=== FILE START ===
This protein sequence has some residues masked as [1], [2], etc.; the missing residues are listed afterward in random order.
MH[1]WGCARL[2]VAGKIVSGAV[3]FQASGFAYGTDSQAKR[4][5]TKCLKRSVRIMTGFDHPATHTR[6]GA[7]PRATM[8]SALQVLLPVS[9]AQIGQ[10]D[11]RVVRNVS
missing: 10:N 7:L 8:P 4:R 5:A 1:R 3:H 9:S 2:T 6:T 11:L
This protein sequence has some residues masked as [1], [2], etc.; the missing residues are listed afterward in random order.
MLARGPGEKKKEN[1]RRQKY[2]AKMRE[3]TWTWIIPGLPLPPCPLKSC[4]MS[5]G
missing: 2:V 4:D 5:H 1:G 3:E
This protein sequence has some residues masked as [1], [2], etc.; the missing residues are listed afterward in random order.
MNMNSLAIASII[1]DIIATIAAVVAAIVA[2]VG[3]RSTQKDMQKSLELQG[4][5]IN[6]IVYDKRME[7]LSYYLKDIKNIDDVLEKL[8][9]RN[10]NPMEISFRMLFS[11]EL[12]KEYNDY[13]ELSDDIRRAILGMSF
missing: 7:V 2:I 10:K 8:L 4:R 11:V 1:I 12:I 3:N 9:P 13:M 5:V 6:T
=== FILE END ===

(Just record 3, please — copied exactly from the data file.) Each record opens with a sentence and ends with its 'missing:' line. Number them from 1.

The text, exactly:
This protein sequence has some residues masked as [1], [2], etc.; the missing residues are listed afterward in random order.
MNMNSLAIASII[1]DIIATIAAVVAAIVA[2]VG[3]RSTQKDMQKSLELQG[4][5]IN[6]IVYDKRME[7]LSYYLKDIKNIDDVLEKL[8][9]RN[10]NPMEISFRMLFS[11]EL[12]KEYNDY[13]ELSDDIRRAILGMSF
missing: 7:V 2:I 10:K 8:L 4:R 11:V 1:I 12:I 3:N 9:P 13:M 5:V 6:T